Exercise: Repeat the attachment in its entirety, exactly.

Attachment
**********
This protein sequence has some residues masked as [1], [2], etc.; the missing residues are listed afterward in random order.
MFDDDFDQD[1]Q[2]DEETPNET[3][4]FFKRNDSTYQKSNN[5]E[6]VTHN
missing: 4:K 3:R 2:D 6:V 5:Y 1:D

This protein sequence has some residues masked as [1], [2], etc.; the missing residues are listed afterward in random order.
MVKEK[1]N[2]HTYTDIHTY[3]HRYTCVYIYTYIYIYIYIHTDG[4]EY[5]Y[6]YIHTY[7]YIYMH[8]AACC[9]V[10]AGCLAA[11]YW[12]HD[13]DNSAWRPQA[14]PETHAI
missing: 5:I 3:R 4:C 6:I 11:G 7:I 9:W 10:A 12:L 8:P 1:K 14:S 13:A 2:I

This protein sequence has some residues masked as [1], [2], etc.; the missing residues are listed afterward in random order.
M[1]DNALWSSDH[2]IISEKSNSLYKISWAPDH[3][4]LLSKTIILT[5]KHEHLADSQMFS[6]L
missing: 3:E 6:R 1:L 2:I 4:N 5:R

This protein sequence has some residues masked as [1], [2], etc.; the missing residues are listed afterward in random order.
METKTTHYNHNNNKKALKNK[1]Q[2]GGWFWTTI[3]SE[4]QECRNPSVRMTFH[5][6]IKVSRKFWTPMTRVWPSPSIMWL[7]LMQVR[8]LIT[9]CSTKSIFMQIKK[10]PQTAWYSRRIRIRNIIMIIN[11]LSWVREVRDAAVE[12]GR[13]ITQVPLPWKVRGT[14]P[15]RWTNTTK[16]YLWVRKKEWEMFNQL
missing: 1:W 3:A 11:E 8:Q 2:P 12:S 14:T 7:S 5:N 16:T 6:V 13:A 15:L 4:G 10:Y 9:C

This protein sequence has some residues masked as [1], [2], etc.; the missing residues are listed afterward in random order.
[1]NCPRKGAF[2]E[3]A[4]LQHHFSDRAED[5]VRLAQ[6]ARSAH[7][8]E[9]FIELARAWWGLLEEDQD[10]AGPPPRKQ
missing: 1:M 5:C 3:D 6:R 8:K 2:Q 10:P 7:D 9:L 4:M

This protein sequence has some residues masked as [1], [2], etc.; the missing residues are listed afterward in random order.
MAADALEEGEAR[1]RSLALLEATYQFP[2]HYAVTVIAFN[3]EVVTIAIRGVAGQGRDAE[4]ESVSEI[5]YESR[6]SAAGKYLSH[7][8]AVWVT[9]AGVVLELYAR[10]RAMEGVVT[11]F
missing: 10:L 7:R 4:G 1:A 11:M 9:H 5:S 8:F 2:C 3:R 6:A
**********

This protein sequence has some residues masked as [1], [2], etc.; the missing residues are listed afterward in random order.
MFDDDFDQD[1]Q[2]DEETPNET[3][4]FFKRNDSTYQKSNN[5]E[6]VTHN
missing: 4:K 3:R 2:D 6:V 5:Y 1:D

This protein sequence has some residues masked as [1], [2], etc.; the missing residues are listed afterward in random order.
MVKEK[1]N[2]HTYTDIHTY[3]HRYTCVYIYTYIYIYIYIHTDG[4]EY[5]Y[6]YIHTY[7]YIYMH[8]AACC[9]V[10]AGCLAA[11]YW[12]HD[13]DNSAWRPQA[14]PETHAI
missing: 5:I 3:R 4:C 6:I 11:G 7:I 9:W 10:A 12:L 8:P 1:K 14:S 13:A 2:I

This protein sequence has some residues masked as [1], [2], etc.; the missing residues are listed afterward in random order.
M[1]DNALWSSDH[2]IISEKSNSLYKISWAPDH[3][4]LLSKTIILT[5]KHEHLADSQMFS[6]L
missing: 3:E 6:R 1:L 2:I 4:N 5:R

This protein sequence has some residues masked as [1], [2], etc.; the missing residues are listed afterward in random order.
METKTTHYNHNNNKKALKNK[1]Q[2]GGWFWTTI[3]SE[4]QECRNPSVRMTFH[5][6]IKVSRKFWTPMTRVWPSPSIMWL[7]LMQVR[8]LIT[9]CSTKSIFMQIKK[10]PQTAWYSRRIRIRNIIMIIN[11]LSWVREVRDAAVE[12]GR[13]ITQVPLPWKVRGT[14]P[15]RWTNTTK[16]YLWVRKKEWEMFNQL
missing: 1:W 3:A 11:E 8:Q 2:P 12:S 14:T 7:S 5:N 16:T 6:V 13:A 15:L 4:G 10:Y 9:C

This protein sequence has some residues masked as [1], [2], etc.; the missing residues are listed afterward in random order.
[1]NCPRKGAF[2]E[3]A[4]LQHHFSDRAED[5]VRLAQ[6]ARSAH[7][8]E[9]FIELARAWWGLLEEDQD[10]AGPPPRKQ
missing: 1:M 5:C 3:D 6:R 8:K 2:Q 10:P 7:D 9:L 4:M

This protein sequence has some residues masked as [1], [2], etc.; the missing residues are listed afterward in random order.
MAADALEEGEAR[1]RSLALLEATYQFP[2]HYAVTVIAFN[3]EVVTIAIRGVAGQGRDAE[4]ESVSEI[5]YESR[6]SAAGKYLSH[7][8]AVWVT[9]AGVVLELYAR[10]RAMEGVVT[11]F
missing: 10:L 7:R 4:G 1:A 11:M 9:H 5:S 8:F 2:C 3:R 6:A